"The battle about the movie has not ended and I will keep it going till my demands are met, but Madhuri has definitely impressed me with her acting skills in the movie," Sampat Pal, founder of the vigilante group Gulabi gang, told PTI. "Madhuri's acting did remind me of my journey and of the times I have been through. I felt it was me on the screen," she said, adding she has nothing against the actors and her fight is against the producers including Anubhav Sinha.
Sampat Pal had moved the court seeking a stay on the film's release claiming that her permission was not sought prior to making of the film and had alleged that it contains defamatory content which would adversely affect her reputation. The Delhi High Court on Thursday allowed the film to be released across the country but with a disclaimer that it has nothing to do with the life of Pal and her organisation.
Sampat Pal watched the movie on Friday (March 7) along with her lawyer and said all the incidents portrayed were similar to her story, which was written by Amana Fontella Khan in her book 'Pink Sari Revolution'.
"The filmmakers are claiming that its not my story, but after watching the movie, I am even more sure. It has all what my life has been all about," she claimed. "Giving a disclaimer won't change the reality. I am right here, the movie has the same story which has been written by Amana Fontella Khan in 'Pink Sari Revolution'. How can Madhuri Dixit's character 'Rajjo' be a fictitious one," she asked.
"How I protested against violence against women, how I approached the CM when electricity wasn't available in remote areas of Bundelkhand, how I had to go to jail, how I got a Congress ticket from the Manikpur constituency in Chitrakoot district in the 2012 UP Assembly polls, it's all there in the movie," she said.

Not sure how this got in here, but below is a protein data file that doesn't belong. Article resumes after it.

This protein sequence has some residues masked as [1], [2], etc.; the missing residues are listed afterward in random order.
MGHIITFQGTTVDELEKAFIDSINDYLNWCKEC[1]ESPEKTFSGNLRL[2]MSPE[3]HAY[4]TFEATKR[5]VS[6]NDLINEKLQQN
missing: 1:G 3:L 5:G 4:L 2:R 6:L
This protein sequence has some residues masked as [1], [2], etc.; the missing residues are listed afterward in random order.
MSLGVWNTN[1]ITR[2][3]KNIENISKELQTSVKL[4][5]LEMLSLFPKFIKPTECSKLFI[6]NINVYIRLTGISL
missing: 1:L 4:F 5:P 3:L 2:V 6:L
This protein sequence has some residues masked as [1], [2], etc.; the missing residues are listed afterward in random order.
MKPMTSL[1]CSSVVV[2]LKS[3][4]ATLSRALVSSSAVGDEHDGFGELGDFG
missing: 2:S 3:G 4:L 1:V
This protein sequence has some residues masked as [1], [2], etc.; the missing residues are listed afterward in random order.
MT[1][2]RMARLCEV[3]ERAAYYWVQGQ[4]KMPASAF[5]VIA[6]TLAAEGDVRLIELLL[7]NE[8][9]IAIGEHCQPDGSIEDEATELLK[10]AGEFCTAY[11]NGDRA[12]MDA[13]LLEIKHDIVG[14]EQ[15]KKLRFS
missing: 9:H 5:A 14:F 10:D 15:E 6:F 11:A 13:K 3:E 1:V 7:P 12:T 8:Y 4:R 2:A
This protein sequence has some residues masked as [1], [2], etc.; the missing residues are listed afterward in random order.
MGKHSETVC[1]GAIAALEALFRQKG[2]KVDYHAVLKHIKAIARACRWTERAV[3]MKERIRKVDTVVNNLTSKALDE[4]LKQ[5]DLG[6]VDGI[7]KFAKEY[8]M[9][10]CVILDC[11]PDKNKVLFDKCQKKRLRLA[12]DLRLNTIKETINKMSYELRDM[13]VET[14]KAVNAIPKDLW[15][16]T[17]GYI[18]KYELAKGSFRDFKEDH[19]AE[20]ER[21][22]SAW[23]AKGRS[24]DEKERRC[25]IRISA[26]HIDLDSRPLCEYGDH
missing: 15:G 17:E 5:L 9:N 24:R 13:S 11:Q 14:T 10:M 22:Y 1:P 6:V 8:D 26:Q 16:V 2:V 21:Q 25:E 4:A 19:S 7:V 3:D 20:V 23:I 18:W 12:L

Sampat Pal, a child bride and former government health worker, formed the gang of pink sari-clad women in 2006 which works for rights of women in impoverished Bundelkhand region of Uttar Pradesh and Madhya Pradesh.
The group, which also has a chapter in France, was formed as a response to widespread domestic abuse and other violence against women. The pink sari clad women visit abusive husbands and beat them up with 'laathis' unless they stop abusing their wives.
Sampat Pal, who also appeared on popular television reality show-Big Boss in 2012, criticised the filmmakers for calling her petition a 'publicity stunt'. "The film makers might call it a stunt to attract publicity, but I will keep the battle going. And as far as publicity is concerned, neither my gang nor me has been short of coverage in national or international media," she said. Rubbishing reports of being ousted from the gang by the national convener of the organisation, Pal said, "My gang is just a group of people with similar ideology. I founded the gang, whoever wanted to support, joined me. But who has the authority to throw me out of the gang. If somebody is unhappy with me or my ideology, he or she can go and form a separate group."
The decision to replace Sampat Pal was reportedly taken at a meeting of the Gulabi Gang members held last Sunday (March 2) at Gaura Baba Dham in Atarra area on the borders of Banda and Chitrakoot. The meeting was convened by national convener of the group Jai Prakash Shivhare who accused Pal of misusing the gang's reputation and name to serve personal interests.
Sampat Pal, who has lived a large part of the last few years in the public glare, said that its an attempt to tarnish her reputation.
"It's an attempt to malign my image and if it goes on I might file a defamation suit," she said. British filmmaker Kim Longinotto's documentary 'Pink saris', Nistha Jain's documentary 'Gulabi Gang' and foreign author Amana Fontella Khan's book 'Pink Sari Revolution: A Tale of Women and Power in India' have also been based on the Gulabi Gang.